The air is stale, Sam wrote in her notebook. She looked up, took another step, and shook her head. She touched the tip of her pen to the page again and crossed out the sentence.
Fear is more alive in the air than the actual people breathing it. I can’t tell if it is a fear of where they live, of the prison itself, or of what exists outside of the building. Maybe it’s fear of how they will continue life after they leave the stone walls of their own guilt or maybe it’s the fear that they’ll never escape it.
My throat burns and my cheeks are wet. With blood? With sweat? With tears? I close my eyes and push my hands against my face, shaking my head quickly so the strands of dirty hair fly wildly. I want to scream again but I can’t take a breath and without air, there’s not much you can do. I want to run but without space, there’s not very many places you can go.
I want it all to end but with so much love, you can’t justify ending anything at all.
With nowhere else to go, I drove to the base of a mountain and started climbing. My shoes weren’t made for the steep rocks and I slipped more times than I’d like to admit. There were no other people around; after all it’s the middle of a Tuesday on a hot summer’s day. No one in their right mind would be hiking right now.
I give it up to poetic justice when I reach up to grab hold of the rock and feel a sting in the tip of my fingers. I yank my hand back to see blood trickling down the palm and onto the hot stone below. Continue reading →
I take a deep breath and push the air out, watching how my lips curl into a delicate ‘O’. I should have warn deep red lipstick, it’s more intimidating. Dad told me not to though. Apparently I need to ease the board into my leadership.
I shake my head and pull my fingers across my skin, from collar bone to collar bone before rolling my eyes and turning away from the mirror. Staring into my own eyes in the extravagant bathroom mirror doesn’t offer the courage I had been expecting.
I lean against the counter and mutter, “Screw Hollywood,” pushing two of my fingers up my nose and onto my forehead. My eyes close and I rub the bridge of my nose, pulling in deep, burning breaths. My phone dings and I flinch before grabbing it from the countertop and swiping it open. Continue reading →
Told from the perspective of five-year-old Jack, Room, written by Emma Donoghue, takes readers on an exciting, emotional journey. The novel opens up to the morning of Jack’s fifth birthday in “Room” where Jack and his mother, “Ma”, have lived for his entire life. Readers explore this world in Room through the eyes of Jack, seeing everything as if it were the entire universe, which is what Ma told him. However, the need to be free after eight years being imprisoned drives Ma to come up with an escape plan. This involves Jack feigning his own death and running from “Old Nick,” their captor, after jumping from his truck. During his “Great Escape,” Jack is able to get away and explain to the cops what happened to him and Ma. The police save her and arrest Old Nick. The story, far from over, continues to follow Jack as he discovers the outside world. Readers see both Jack and Ma deal with the trauma, fear, confusion, and consequences of what they went through. The themes touch on the troubles of one’s reality completely altering, positionality, and rape. Continue reading →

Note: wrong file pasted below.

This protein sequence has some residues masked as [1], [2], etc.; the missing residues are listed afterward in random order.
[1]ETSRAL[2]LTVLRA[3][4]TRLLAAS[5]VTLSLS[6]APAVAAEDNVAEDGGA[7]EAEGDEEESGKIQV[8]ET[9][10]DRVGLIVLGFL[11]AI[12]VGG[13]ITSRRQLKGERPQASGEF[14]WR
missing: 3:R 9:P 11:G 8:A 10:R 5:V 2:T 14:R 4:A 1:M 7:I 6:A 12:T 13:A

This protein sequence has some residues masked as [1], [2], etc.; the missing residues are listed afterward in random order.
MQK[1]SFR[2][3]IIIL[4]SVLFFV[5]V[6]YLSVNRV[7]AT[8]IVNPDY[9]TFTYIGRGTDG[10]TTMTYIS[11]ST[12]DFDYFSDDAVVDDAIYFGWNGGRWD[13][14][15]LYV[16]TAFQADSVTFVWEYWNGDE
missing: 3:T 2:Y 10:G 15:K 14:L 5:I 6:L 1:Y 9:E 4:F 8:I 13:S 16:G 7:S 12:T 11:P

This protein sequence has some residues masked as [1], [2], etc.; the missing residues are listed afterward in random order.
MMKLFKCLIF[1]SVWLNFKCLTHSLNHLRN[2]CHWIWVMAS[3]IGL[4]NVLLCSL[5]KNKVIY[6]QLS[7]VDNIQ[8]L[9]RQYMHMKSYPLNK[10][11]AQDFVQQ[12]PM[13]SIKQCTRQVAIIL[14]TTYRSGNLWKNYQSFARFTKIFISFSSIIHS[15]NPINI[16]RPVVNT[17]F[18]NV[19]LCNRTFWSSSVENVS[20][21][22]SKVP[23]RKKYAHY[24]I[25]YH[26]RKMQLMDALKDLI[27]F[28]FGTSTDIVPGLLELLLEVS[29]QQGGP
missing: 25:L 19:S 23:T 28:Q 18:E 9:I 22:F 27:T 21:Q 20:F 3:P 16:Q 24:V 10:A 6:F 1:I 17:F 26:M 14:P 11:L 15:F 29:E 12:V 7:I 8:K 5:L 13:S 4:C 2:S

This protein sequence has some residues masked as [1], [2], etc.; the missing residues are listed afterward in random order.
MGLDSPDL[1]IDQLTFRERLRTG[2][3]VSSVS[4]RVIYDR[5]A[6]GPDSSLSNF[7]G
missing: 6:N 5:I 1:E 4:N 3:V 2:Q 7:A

Lynn turns off the alarm clock and turns to stare out the window. The sky has a blanket of clouds keeping the sun at bay. Her hair fans out behind her, spread across the duvet. The dreams linger in the corner of her mind and she rubs her eyes in an attempt to erase them. She runs the tip of her fingers across her lips, remembering the brush of his against hers. Groaning, she rolls over, pulling a pillow over her head.
“Alright,” Lynn huffs, climbing out of bed. She pulls at the blinds and rests her forehead against the glass. A group of birds take flight from the telephone wires they were perched on. Continue reading →
Most vividly, I remember the rain. My hair had been stuck to my forehead and I was shivering from the cold. Running through the trees had winded me and I was struggling to see through the fog and rain. The house was large, hiding in plain sight.
I was scared, lost, and alone. I was also only six years old.
Now, twenty years later, the memories have become distant at best and fictional at worst. Once, I made the mistake of confiding in my girlfriend at the time, telling her all I remember about that night twenty years ago. I told her how the memory of the night feels physical to me, but the evidence of it was never found. Continue reading →